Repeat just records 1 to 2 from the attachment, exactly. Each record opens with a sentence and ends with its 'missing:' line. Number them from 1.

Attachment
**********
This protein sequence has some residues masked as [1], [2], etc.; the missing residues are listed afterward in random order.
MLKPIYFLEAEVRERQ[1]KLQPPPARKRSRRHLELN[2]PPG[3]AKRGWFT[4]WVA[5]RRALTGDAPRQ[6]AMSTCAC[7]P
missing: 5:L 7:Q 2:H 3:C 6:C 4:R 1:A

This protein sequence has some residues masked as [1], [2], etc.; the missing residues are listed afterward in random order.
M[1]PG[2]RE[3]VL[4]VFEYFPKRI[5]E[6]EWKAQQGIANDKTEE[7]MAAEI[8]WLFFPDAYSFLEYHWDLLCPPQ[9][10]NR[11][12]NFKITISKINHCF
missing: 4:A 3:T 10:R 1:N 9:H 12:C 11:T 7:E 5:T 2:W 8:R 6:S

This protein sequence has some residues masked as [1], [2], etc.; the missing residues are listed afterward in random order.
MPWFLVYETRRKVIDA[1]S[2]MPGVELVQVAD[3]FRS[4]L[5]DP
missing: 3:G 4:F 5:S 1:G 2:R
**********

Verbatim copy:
This protein sequence has some residues masked as [1], [2], etc.; the missing residues are listed afterward in random order.
MLKPIYFLEAEVRERQ[1]KLQPPPARKRSRRHLELN[2]PPG[3]AKRGWFT[4]WVA[5]RRALTGDAPRQ[6]AMSTCAC[7]P
missing: 5:L 7:Q 2:H 3:C 6:C 4:R 1:A

This protein sequence has some residues masked as [1], [2], etc.; the missing residues are listed afterward in random order.
M[1]PG[2]RE[3]VL[4]VFEYFPKRI[5]E[6]EWKAQQGIANDKTEE[7]MAAEI[8]WLFFPDAYSFLEYHWDLLCPPQ[9][10]NR[11][12]NFKITISKINHCF
missing: 4:A 3:T 10:R 1:N 9:H 12:C 11:T 7:E 5:T 2:W 8:R 6:S